The last time drug user Dean Wilson got upset with politicians over their treatment of addicts, he dragged a coffin before then–Vancouver mayor Philip Owen at City Hall.
Outside the Westin Bayshore on October 8, where Conservative Leader Stephen Harper was speaking to supporters, Wilson—president of the Vancouver Area Network of Drug Users—joined a pro-Insite rally before talking to the Georgia Straight inside the hotel lobby. He quickly ruled out a similar coffin stunt for federal Conservatives regarding Vancouver’s supervised-injection site, Insite.
“I don’t need a coffin,” Wilson boomed. “I’ve got the law and I’ve got the science on my side. The law said that we were right [to have Insite running to help addicts], and the science said that we were right.”
Asked if he thought his actions would make any difference to the election outcome, Wilson continued: “I know it’s going to be another minority government. We’re going to carry on like that, and that’s fine. But I’m just telling you the guy [Harper] is sick. Tony Clement, for one, doesn’t know shit about health, and he’s a health minister. And the prime minister doesn’t care about poor people. He doesn’t care about sick people. Instead of taking tons of dirty laundry and hiding it, let’s build a laundromat.”¦There are ways of solving these problems, and I think it’s time to do it.”
The Straight tried to obtain a response from Harper regarding Wilson’s allegations, at one point moving through security and supporters to meet Harper at the door as he prepared to leave the Bayshore event.
Was he aware of the protests outside? And, if he were to win another term as prime minister, what would he do with Insite?
Harper ignored the Straight’s questions. He exited the building after one final wave to his supporters. Outside, Mark Townsend—the PHS Community Services Society’s executive director—told the Straight he found Harper’s attitude “very, very unfortunate”.
“Millions of dollars are being spent assessing this thing [Insite] and the evidence is in, and he just doesn’t want to listen,” Townsend said. “It’s like he’s a control freak. He knows how everything is, and he can’t listen to anyone else.”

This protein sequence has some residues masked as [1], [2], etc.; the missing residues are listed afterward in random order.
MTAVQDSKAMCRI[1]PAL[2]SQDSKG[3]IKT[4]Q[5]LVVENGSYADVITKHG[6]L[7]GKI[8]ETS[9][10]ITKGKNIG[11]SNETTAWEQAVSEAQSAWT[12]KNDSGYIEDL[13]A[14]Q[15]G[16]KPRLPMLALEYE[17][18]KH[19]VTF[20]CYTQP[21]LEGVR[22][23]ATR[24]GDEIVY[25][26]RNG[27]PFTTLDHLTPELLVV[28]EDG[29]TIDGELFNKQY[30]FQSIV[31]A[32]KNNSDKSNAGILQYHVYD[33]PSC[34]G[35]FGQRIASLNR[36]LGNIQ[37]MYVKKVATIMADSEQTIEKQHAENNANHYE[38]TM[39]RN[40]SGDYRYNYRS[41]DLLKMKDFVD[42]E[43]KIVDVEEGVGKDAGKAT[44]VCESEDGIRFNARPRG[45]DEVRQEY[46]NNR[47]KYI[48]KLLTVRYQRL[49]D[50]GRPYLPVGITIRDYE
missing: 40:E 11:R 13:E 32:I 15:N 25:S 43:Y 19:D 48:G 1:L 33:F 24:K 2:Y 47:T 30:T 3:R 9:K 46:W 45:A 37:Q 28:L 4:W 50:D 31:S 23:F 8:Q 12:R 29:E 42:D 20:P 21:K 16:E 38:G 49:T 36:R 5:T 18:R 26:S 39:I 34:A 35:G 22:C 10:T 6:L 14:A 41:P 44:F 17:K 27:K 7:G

The Straight left phone messages for other Conservative candidates, as well as with Chuck Doucette, a retired RCMP officer and the West Coast spokesperson for the Drug Prevention Network of Canada, but none replied by the Straight’s deadline.
At the Bayshore, Strathcona resident Gillian Maxwell told the crowds, “We need to keep Insite open because Insite saves lives. The scientists say it saves lives and the B.C. Supreme Court says that it’s a health-care facility, and people who inject drugs deserve a right to health care. We’re here to tell Mr. Harper that he has to keep Insite open and he has to start caring for Canadians.”
In May, B.C. Supreme Court Justice Ian Pitfield ruled that Insite could continue to operate as a supervised-injection site, the only one in the country, and declared sections of the Controlled Drugs and Substances Act unconstitutional.
“In my opinion, Section 4(1) of the CDSA, which applies to possession for every purpose without discrimination or differentiation in its effect, is arbitrary. In particular, it prohibits the management of addiction and its associated risks at Insite,” Pitfield wrote in his ruling.
“We need to have a government that’s responsible, and helps people and doesn’t punish them,” Maxwell told the Straight. “Whatever ways we can find to get the message out there, we will do it. These people are important. They are our most marginal, vulnerable population in the country, and we need to take care of them.”
Looking at Insite by the numbers
> Date of Insite’s first supervised injection: September 21, 2003
> Visits to Insite per day: 750 to 800
> Overdoses at Insite between April 1, 2007, and March 31, 2008: over 200
> Fatalities at Insite during the same period: 0
> Insite users who are HIV–positive: 18%
> New cases of HIV in the Downtown Eastside in 1996: 2,100
> New cases of HIV in the Downtown Eastside in 2006: 30
> Vancouver residents who support Insite: 65 percent
Source: Vancouver Coastal Health